One good use of Try/Catch blocks is to record information about errors, in order to generate a report later in the build. There are several advantages to doing this:
- The build doesn't abort at the first error, so you get more information if several projects fail to compile.
- You can recover from minor errors
- You can treat each error differently. For example, build errors are emailed to developers, deployment errors emailed to operations.
- You can record your own statistics and logs.
Here's a simple example which builds all the projects listed in a text file. The variable ErrorCount records the total number of errors, while ErrorProjects builds a list of the projects which have failed.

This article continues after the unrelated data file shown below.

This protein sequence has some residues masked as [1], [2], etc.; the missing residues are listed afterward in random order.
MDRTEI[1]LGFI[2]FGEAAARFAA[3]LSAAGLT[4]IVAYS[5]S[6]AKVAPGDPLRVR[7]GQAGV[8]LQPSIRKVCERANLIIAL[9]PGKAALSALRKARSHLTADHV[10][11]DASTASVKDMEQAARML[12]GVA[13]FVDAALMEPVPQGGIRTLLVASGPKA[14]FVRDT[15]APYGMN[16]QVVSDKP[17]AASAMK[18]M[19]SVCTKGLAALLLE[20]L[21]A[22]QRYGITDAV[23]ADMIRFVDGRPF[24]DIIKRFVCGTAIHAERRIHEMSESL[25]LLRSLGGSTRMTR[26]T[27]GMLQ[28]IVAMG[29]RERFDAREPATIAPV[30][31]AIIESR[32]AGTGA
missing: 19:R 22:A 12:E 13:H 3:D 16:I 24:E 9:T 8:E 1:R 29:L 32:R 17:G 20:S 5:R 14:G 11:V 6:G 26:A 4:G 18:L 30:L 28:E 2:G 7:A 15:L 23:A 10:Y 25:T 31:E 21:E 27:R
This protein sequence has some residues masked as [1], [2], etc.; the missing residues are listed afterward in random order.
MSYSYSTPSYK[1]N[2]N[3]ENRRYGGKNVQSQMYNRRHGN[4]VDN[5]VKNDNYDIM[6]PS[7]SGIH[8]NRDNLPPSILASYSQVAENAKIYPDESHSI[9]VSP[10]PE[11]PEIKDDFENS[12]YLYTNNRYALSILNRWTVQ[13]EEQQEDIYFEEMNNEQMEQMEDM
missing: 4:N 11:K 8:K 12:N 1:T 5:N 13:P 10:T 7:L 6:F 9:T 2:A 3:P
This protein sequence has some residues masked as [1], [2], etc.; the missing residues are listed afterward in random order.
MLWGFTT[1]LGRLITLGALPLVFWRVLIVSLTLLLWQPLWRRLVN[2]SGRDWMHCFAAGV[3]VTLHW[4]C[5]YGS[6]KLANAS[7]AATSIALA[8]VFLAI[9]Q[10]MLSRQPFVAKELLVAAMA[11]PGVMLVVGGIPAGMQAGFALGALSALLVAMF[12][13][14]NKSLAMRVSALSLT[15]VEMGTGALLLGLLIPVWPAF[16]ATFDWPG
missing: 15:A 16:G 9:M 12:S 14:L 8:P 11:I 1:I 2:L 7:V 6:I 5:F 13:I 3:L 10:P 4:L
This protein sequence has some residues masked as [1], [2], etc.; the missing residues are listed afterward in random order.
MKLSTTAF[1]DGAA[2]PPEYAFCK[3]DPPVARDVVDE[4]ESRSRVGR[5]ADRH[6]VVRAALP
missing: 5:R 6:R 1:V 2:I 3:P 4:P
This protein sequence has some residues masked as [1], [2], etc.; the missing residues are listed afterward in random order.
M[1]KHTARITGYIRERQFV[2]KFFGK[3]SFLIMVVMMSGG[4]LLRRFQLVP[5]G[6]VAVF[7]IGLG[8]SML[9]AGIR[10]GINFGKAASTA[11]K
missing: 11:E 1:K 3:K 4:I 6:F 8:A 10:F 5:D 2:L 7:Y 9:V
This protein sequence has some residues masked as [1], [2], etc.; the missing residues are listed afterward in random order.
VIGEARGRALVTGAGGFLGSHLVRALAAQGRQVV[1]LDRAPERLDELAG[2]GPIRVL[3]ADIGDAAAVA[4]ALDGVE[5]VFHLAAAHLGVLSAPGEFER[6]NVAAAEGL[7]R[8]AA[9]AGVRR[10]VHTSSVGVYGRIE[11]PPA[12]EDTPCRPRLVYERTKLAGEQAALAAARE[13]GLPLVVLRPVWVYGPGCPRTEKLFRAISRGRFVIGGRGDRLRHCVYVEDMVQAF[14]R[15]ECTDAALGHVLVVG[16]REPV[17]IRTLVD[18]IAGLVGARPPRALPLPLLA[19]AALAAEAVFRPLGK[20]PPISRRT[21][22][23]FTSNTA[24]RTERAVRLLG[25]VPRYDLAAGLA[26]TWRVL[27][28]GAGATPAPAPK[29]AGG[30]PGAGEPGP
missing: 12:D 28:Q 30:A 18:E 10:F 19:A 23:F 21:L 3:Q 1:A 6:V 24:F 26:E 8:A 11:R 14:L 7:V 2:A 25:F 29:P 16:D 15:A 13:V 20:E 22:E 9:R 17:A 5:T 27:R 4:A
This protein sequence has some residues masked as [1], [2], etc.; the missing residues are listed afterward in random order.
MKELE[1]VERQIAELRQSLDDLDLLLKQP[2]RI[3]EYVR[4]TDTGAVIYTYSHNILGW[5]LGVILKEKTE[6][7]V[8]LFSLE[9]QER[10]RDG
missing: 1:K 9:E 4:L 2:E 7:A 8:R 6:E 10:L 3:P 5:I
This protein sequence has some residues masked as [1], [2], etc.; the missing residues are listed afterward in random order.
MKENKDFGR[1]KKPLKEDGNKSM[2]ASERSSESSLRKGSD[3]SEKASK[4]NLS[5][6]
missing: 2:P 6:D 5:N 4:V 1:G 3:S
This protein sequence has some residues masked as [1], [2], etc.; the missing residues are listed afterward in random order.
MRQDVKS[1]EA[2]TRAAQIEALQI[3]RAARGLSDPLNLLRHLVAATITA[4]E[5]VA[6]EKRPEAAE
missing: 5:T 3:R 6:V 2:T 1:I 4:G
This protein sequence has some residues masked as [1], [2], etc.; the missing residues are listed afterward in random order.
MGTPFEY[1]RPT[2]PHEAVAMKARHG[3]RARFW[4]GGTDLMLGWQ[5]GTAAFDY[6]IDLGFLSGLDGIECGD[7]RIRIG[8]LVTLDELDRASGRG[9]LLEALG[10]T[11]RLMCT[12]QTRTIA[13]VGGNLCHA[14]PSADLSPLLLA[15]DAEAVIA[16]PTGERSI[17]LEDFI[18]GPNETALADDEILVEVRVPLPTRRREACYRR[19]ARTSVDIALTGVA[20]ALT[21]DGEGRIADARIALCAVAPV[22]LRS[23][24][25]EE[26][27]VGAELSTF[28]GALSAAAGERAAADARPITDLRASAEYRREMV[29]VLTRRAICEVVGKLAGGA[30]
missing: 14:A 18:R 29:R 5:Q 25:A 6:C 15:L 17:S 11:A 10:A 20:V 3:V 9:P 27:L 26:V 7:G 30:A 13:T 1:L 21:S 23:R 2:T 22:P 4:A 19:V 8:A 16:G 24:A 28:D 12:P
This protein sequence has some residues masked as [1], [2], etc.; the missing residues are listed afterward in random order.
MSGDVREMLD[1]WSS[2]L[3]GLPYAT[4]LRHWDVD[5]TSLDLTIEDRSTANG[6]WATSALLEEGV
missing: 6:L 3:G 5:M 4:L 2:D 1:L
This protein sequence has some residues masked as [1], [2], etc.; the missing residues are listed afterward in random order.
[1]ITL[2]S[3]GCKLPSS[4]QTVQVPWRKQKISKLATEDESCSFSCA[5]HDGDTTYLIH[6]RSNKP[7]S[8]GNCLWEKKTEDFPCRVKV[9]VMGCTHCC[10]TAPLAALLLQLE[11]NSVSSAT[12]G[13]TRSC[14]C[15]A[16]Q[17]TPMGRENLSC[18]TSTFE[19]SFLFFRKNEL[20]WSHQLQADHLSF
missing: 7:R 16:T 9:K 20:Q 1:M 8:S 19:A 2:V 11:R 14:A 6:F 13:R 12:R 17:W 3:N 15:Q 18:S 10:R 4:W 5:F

The steps are as follows:
- Initialise the two variables.
- Iterate over the contents of the file.
- Use a Try action to wrap around the Build VS.Net Solution action. If the compilation succeeds, the Catch part is not run.
- If the compilation fails, the Catch part is run: the ErrorCount variable is incremented, and the ErrorProjects variable is appended to. The build then continues on the next loop of the iterator.
- After all the projects are built, a message is shown if there was at least one error. We then use a Stop Run action to signal that the build as a whole has failed.
- If there was no error, a different message is shown. By default, builds terminate with a success code, so we don't need a Stop Run action here.
- Instead of showing a message, you could record the count and list of failed projects to a text file.
- To gain more information about any error, you could use Log to Variable. See the Analysing Output tutorial.
- You can use Try/Catch blocks at a very high level, wrapping calls to Action Lists or even other projects with the Include Project action.
- Set a custom Action Log Title on the Stop Run action to explain why the build is stopping: